Putting ‘Jesus, I Trust in You’ Into Practice

How the Divine Mercy Prayer can transform hearts and lives.

The Divine Mercy image is on display at the Regina Caeli with Pope Francis in St. Peter’s Square April 23, 2017.
The Divine Mercy image is on display at the Regina Caeli with Pope Francis in St. Peter’s Square April 23, 2017. (photo: Lucía Ballester/CNA)

Last August, Hurricane Harvey forced the Rojas family’s evacuation from Robstown, Texas. Reaching shelter after a three-hour drive, Jesse and Jennifer and their children watched helplessly as someone on Facebook livestreamed the Rojas home as it, along with Jesse’s mother’s and sister’s houses, was burning.

“All three burned down completely during the night of the hurricane,” Jesse said. “We prayed right away. My wife’s favorite prayer is the Divine Mercy Chaplet. We said a Divine Mercy Chaplet on our way being evacuated, and we were praying the Rosary, too. They were signs to us that we weren’t alone.”

Despite losing everything, the family’s faith remains unshaken in the midst of their suffering because of their continuing prayer, “Jesus, I trust in you” — what Jesus told St. Faustina was his “signature” when he gave her the image of Divine Mercy (St. Faustina’s diary, 327).  The Church celebrates Divine Mercy Sunday on the Second Sunday of Easter. The Rojas family attest that they are indeed blessed: None of the family was lost.

Jesse Rojas said that before the hurricane nobody knew the Divine Mercy Chaplet was his wife’s favorite prayer, yet, surprisingly, a family called them from out of state wanting to make a donation. “They were calling from the National Shrine of the Divine Mercy.”

Other good has come from the turmoil, too. Before the storm, his business was really slow. Now, Jesse has steady work lined up for satellite communication services and installation. Then came another assurance. When he returned to a house to pick up a drill he had forgotten, the customer handed him a gift — a bottle of holy water and a Bible whose cover was embossed, “Jesus, I trust in you.”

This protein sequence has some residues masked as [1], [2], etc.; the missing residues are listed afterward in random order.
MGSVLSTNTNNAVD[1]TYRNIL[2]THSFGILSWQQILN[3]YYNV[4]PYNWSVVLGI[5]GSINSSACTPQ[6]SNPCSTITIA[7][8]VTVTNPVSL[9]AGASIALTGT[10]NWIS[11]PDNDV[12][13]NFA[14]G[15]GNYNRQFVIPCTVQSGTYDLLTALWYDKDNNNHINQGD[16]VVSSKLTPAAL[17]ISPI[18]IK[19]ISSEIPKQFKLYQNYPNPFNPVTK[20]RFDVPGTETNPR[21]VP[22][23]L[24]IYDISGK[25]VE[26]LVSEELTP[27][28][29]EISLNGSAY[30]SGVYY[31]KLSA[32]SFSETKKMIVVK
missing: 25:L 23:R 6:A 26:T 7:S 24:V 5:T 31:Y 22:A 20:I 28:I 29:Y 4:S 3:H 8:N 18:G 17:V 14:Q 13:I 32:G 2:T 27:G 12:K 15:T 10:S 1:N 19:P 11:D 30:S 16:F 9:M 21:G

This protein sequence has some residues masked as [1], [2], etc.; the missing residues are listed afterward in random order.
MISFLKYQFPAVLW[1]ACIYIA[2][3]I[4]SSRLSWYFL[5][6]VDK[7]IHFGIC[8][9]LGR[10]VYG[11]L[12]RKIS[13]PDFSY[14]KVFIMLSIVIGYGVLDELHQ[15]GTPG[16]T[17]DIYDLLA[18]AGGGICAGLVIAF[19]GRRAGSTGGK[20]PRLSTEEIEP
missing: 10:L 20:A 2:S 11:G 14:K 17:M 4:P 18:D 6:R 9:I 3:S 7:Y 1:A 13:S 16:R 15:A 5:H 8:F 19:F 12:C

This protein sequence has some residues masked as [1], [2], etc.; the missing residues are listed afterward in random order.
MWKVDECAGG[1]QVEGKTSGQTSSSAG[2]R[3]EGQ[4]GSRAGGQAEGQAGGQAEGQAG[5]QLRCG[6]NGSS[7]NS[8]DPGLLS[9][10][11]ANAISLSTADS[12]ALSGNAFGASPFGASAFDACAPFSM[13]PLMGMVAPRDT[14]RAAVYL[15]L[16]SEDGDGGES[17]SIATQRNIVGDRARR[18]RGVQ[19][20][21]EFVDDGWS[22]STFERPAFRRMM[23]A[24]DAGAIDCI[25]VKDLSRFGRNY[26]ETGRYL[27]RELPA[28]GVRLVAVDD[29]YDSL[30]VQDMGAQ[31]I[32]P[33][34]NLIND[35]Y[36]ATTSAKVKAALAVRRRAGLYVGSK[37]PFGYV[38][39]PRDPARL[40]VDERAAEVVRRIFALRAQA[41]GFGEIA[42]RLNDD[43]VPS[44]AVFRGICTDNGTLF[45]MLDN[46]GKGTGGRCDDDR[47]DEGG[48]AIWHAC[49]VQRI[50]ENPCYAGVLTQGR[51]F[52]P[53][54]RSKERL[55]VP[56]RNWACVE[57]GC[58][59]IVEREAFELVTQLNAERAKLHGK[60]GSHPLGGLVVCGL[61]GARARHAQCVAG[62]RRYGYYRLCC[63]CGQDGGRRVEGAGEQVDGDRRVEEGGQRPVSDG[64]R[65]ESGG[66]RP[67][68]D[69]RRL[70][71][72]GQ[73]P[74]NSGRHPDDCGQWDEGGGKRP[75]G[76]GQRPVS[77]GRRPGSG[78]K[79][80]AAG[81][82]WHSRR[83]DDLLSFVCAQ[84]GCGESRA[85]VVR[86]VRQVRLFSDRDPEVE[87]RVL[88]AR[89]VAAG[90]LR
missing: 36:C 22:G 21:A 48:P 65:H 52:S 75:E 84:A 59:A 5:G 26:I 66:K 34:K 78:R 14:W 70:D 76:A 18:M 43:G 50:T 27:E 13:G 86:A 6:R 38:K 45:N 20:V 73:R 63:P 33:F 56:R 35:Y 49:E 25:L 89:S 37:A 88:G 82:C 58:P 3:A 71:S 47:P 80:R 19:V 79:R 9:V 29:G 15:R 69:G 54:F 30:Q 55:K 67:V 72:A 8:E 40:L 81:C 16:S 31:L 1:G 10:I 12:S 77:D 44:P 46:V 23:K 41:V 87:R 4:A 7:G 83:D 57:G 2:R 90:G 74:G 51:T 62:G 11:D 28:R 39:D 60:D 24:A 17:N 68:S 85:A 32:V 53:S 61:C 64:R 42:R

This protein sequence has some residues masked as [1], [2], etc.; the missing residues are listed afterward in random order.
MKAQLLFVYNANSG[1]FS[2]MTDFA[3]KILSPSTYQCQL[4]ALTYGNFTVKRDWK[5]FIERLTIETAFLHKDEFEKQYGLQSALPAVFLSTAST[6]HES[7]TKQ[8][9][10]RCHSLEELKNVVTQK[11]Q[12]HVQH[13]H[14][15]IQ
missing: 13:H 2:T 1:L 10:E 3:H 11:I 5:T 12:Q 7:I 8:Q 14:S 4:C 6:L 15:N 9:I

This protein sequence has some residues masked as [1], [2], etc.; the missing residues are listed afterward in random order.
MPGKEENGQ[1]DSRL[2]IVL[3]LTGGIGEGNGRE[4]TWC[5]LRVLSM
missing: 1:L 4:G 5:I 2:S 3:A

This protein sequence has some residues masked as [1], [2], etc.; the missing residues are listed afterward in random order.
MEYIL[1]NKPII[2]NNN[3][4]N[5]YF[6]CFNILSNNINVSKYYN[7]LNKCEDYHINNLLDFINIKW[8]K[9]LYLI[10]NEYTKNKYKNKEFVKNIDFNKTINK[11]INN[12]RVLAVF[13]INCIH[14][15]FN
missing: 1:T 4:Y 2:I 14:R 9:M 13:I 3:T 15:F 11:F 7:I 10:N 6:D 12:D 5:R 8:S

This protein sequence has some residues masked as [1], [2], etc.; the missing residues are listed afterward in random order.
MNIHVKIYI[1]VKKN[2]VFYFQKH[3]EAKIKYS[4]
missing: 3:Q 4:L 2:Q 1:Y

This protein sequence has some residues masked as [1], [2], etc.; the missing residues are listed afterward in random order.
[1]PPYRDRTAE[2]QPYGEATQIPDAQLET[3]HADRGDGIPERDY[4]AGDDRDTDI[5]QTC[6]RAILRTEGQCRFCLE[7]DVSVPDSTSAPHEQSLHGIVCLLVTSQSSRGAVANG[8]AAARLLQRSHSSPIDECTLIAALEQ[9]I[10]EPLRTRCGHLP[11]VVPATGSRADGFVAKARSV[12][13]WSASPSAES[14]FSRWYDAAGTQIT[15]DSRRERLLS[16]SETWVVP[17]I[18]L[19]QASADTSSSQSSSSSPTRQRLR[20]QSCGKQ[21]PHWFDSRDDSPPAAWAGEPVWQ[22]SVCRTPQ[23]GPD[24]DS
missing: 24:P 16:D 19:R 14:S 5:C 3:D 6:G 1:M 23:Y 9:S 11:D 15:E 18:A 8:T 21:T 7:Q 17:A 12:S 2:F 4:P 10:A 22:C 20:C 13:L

The Mother of Mercy also had something special for the Rojas family.

“Everything was lost” at his mother’s house too, Jesse said, “except for a statue of the Blessed Mother.” The photo was shared by many in the wake of the storm.

As Jesse said: “The Divine Mercy and praying the Rosary really got us through that — and really believing in and trusting Jesus Christ himself.”

The Rojas family’s trust in Jesus is exactly what the message means, according to Father Chris Alar of the Marians of the Immaculate Conception, who says this prayer is all about “entrusting ourselves into God’s hands,” putting our belief and hope in the providence of God.

The two great commandments of love God and love of neighbor “roll up into the No. 1 thing — to do the will of God,” he said. And to do the will of God “cannot be done without trust. God is God, and we are not, so we have to entrust ourselves to the providence of God even when it looks difficult. We have to trust him in giving us what’s best for our eternal salvation.”

Dave and Joan Maroney of the Mother of Mercy Messengers (TheDivineMercy.org/momm), a Divine Mercy apostolate outreach of the Marians of the Immaculate Conception, are committed to explaining this blessed message to all they encounter.

“If you’re spiritually immature and say, ‘Jesus, I trust in you,’ you tend to think that means everything’s going to go my way; I’m not going to lose my job; my marriage isn’t going to fall apart; the doctor’s results will come back and I’ll be okay. ‘Jesus, I trust in you’ is not that things are always going to go our way,” Joan explained, adding that this powerful prayer really “means God knows us, loves us and has our best interests at heart. No matter what happens, we are in the palm of his hand. If this means we have a trial or difficulty to undergo, we trust in Jesus that he will sustain us.”